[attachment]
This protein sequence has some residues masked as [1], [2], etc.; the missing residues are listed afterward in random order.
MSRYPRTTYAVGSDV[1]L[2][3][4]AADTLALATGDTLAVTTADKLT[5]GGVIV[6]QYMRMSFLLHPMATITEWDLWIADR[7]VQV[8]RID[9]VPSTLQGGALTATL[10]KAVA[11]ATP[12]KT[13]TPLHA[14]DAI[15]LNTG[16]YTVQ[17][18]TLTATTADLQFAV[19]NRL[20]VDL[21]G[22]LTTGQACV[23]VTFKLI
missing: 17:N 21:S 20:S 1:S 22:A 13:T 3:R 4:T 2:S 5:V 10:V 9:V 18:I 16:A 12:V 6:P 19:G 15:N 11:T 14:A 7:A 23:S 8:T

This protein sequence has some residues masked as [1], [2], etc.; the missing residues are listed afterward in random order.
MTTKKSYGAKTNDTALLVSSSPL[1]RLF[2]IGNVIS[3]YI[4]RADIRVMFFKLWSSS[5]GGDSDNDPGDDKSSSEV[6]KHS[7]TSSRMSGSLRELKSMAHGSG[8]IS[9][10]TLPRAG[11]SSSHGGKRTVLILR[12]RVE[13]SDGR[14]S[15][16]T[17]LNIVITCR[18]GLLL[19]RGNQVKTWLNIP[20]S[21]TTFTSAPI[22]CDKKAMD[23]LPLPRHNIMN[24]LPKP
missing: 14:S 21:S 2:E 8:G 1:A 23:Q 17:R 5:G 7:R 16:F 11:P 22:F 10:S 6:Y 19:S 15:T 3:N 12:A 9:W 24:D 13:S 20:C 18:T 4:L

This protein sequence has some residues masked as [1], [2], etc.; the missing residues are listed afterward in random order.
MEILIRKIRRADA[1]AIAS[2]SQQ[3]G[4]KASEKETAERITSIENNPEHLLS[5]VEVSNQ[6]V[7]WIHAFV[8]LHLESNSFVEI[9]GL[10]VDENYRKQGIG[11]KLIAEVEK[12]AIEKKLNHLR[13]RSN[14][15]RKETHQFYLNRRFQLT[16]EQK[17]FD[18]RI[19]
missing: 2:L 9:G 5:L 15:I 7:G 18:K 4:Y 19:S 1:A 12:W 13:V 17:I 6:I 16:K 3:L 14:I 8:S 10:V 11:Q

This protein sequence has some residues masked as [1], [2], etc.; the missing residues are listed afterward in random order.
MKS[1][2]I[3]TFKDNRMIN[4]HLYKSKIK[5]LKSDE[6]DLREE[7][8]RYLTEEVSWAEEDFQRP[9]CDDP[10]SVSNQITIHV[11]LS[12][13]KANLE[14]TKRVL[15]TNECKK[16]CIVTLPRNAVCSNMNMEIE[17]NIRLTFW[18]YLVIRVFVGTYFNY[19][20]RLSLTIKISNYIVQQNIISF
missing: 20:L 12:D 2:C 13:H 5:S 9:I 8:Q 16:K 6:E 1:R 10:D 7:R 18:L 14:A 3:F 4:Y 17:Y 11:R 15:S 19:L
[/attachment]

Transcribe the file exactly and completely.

This protein sequence has some residues masked as [1], [2], etc.; the missing residues are listed afterward in random order.
MSRYPRTTYAVGSDV[1]L[2][3][4]AADTLALATGDTLAVTTADKLT[5]GGVIV[6]QYMRMSFLLHPMATITEWDLWIADR[7]VQV[8]RID[9]VPSTLQGGALTATL[10]KAVA[11]ATP[12]KT[13]TPLHA[14]DAI[15]LNTG[16]YTVQ[17][18]TLTATTADLQFAV[19]NRL[20]VDL[21]G[22]LTTGQACV[23]VTFKLI
missing: 17:N 21:S 20:S 1:S 22:A 13:T 3:R 4:T 2:S 5:V 10:V 9:V 18:I 16:A 12:V 6:P 19:G 15:N 11:T 14:A 7:A 23:S 8:T

This protein sequence has some residues masked as [1], [2], etc.; the missing residues are listed afterward in random order.
MTTKKSYGAKTNDTALLVSSSPL[1]RLF[2]IGNVIS[3]YI[4]RADIRVMFFKLWSSS[5]GGDSDNDPGDDKSSSEV[6]KHS[7]TSSRMSGSLRELKSMAHGSG[8]IS[9][10]TLPRAG[11]SSSHGGKRTVLILR[12]RVE[13]SDGR[14]S[15][16]T[17]LNIVITCR[18]GLLL[19]RGNQVKTWLNIP[20]S[21]TTFTSAPI[22]CDKKAMD[23]LPLPRHNIMN[24]LPKP
missing: 14:S 21:S 2:E 8:G 1:A 23:Q 17:R 5:G 7:R 16:F 11:P 22:F 10:S 6:Y 19:S 15:T 3:N 12:A 9:W 24:D 13:S 20:C 18:T 4:L

This protein sequence has some residues masked as [1], [2], etc.; the missing residues are listed afterward in random order.
MEILIRKIRRADA[1]AIAS[2]SQQ[3]G[4]KASEKETAERITSIENNPEHLLS[5]VEVSNQ[6]V[7]WIHAFV[8]LHLESNSFVEI[9]GL[10]VDENYRKQGIG[11]KLIAEVEK[12]AIEKKLNHLR[13]RSN[14][15]RKETHQFYLNRRFQLT[16]EQK[17]FD[18]RI[19]
missing: 2:L 9:G 5:L 15:I 7:G 18:K 4:Y 19:S 1:A 12:W 13:V 17:I 6:I 16:K 3:L 14:I 8:S 10:V 11:Q

This protein sequence has some residues masked as [1], [2], etc.; the missing residues are listed afterward in random order.
MKS[1][2]I[3]TFKDNRMIN[4]HLYKSKIK[5]LKSDE[6]DLREE[7][8]RYLTEEVSWAEEDFQRP[9]CDDP[10]SVSNQITIHV[11]LS[12][13]KANLE[14]TKRVL[15]TNECKK[16]CIVTLPRNAVCSNMNMEIE[17]NIRLTFW[18]YLVIRVFVGTYFNY[19][20]RLSLTIKISNYIVQQNIISF
missing: 20:L 12:D 2:C 13:H 5:S 9:I 8:Q 16:K 6:E 1:R 10:D 7:R 18:L 14:A 3:F 4:Y 17:Y 11:R 15:S 19:L